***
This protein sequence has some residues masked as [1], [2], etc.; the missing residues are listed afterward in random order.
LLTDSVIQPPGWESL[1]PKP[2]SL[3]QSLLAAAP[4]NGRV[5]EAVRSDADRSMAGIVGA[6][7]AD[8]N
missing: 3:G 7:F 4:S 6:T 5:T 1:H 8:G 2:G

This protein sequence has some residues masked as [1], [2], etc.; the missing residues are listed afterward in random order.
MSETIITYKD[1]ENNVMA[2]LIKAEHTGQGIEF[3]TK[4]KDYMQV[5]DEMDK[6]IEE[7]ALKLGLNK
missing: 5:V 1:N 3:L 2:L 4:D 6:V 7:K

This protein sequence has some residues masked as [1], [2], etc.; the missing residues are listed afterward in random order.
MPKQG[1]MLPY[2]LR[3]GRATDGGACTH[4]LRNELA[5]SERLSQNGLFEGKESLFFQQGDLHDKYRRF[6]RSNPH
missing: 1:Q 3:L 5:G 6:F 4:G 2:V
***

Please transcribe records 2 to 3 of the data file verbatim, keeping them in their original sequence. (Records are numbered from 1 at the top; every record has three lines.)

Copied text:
This protein sequence has some residues masked as [1], [2], etc.; the missing residues are listed afterward in random order.
MSETIITYKD[1]ENNVMA[2]LIKAEHTGQGIEF[3]TK[4]KDYMQV[5]DEMDK[6]IEE[7]ALKLGLNK
missing: 5:V 1:N 3:L 2:L 4:D 6:V 7:K

This protein sequence has some residues masked as [1], [2], etc.; the missing residues are listed afterward in random order.
MPKQG[1]MLPY[2]LR[3]GRATDGGACTH[4]LRNELA[5]SERLSQNGLFEGKESLFFQQGDLHDKYRRF[6]RSNPH
missing: 1:Q 3:L 5:G 6:F 4:G 2:V